Clueless Bears Leaders Believe They Have ‘Exactly the Right Football Culture,’ Continuity Best Route Forward
Either the people running the Bears are incredibly ignorant or they think the fans are. That was made clear during a Wednesday press conference during which team president Ted Phillips and chairman George McCaskey offered laughable explanations for the decision to move forward with head coach Matt Nagy and GM Ryan Pace.
Keeping those men in their roles despite another disappointing season that was far more flawed than even their 8-8 record indicated would have been almost acceptable had Phillips opted to move on. There was a rumor during the season that the long-time exec would retire, allowing the Bears to replace the accountant with a true football mind who might be able to forge a more definite path.
As it is, Phillips is still in power and has made it clear that he doesn’t know what in the blue hell he’s talking about. Though he admitted that simply backing into the playoffs isn’t enough, he went on to reveal the fundamental problem with an organization that hasn’t won consistently in three decades.
“We have exactly the right football culture that all teams strive for,” the former accountant said.
That is either an epic line of bullshit or an indication that Phillips has his head so far up his ass he can see his teeth. Maybe it’s both. It’s also eerily reminiscent of a line uttered by Crane Kenney, another business-centric Chicago sports exec, who said Marquee Sports Network would make a hire based on Cubs culture rather than ownership culture.
The big difference is that Kenney at least understood the difference between those two. Phillips, on the other hand, is willfully oblivious to the mediocrity that has become the Bears’ milieu. They’re the frog in the boiling pot and they’re lounging around like it’s a hot tub while boiling to death.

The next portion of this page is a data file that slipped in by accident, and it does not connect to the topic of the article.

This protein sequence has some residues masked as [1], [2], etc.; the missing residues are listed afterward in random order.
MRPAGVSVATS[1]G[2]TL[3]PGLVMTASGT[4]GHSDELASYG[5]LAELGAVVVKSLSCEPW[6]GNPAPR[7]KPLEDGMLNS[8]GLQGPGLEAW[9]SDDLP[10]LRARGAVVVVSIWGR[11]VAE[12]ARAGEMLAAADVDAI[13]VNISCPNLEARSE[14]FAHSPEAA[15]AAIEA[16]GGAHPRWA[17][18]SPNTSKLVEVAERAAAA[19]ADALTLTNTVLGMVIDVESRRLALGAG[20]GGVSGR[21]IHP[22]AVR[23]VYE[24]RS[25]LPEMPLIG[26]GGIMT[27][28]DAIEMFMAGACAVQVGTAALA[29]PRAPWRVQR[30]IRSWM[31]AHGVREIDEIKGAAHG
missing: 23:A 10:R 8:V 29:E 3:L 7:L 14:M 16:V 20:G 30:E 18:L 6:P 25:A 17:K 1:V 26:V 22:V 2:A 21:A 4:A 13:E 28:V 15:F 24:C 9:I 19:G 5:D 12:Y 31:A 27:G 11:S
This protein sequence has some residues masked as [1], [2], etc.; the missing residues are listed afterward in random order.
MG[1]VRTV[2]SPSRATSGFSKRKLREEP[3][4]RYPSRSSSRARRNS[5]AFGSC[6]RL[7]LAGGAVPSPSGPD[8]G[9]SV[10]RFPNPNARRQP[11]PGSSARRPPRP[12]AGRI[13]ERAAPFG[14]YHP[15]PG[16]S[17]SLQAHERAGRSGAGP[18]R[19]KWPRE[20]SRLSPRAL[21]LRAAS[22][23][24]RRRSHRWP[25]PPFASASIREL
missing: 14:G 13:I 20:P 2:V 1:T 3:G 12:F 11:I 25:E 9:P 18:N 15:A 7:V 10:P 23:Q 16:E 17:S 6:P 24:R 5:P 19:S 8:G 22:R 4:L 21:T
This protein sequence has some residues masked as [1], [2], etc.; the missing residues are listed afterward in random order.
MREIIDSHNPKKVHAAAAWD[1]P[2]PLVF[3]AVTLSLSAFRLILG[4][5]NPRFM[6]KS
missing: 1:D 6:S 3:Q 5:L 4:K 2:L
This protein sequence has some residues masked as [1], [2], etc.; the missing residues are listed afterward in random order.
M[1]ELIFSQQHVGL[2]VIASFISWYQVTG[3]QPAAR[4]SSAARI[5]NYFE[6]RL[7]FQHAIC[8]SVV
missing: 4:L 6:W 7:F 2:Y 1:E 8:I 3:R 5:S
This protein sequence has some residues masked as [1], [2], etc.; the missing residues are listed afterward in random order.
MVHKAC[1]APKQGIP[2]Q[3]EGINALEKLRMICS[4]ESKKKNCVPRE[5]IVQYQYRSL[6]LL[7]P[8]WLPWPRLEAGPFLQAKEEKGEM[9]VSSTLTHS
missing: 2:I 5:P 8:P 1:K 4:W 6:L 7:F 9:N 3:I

“When you sit back and you look at what makes a successful organization besides wins and losses, it’s the people you have,” Phillips said.
I guess that means shitty organizational culture is the people you don’t fire along the way. Not when they’ve proven unable to properly evaluate quarterbacks, not when they let ego get in the way of meaningful change, not when they lose six games straight.
Nagy and Pace should have been fired after that Lions loss, but it sure feels like the Bears are doing their best to let ownership justify running it back.
— Evan Altman (@DEvanAltman) December 20, 2020
“Fire everyone – That is not a recipe for success in our opinion,” Phillips added. “When you believe in the people that you have who can learn from their mistakes.”
Translation: We’re too cheap to fire anyone before their contracts are up, so we’re going to run it back and hope that a new QB, a few new offensive linemen, several more skill players, a new defensive coordinator, and someone competently calling plays will fix everything. Never mind that the lame-duck GM who’s thus far proven incapable of evaluating quarterbacks is now being expected to make a long-term decision about the most important position on the team.
“Retaining the continuity and sticking with these guys is the best route for the Bears at this time,” McCaskey said, repeating the belief he’d expressed earlier in the presser.
I’ll just stop here because there’s really nothing to add at this point. Ownership either doesn’t understand how these decisions are maintaining the status quo or just doesn’t care, but it’s damning either way. Maybe Pace finally gets it right this offseason and Nagy gives up his foolhardy desire to call plays, ideally both. The reality is that either one of those decisions will significantly impact the other, though the chances are still slim.
It’s hard to sail a rudderless ship and it’s even harder when neither the captain nor the first mate realizes they’re unable to control their direction. The only hope for Bears fans at this point is that the prevailing winds blow in the right direction next year, but depending on luck usually isn’t much fun.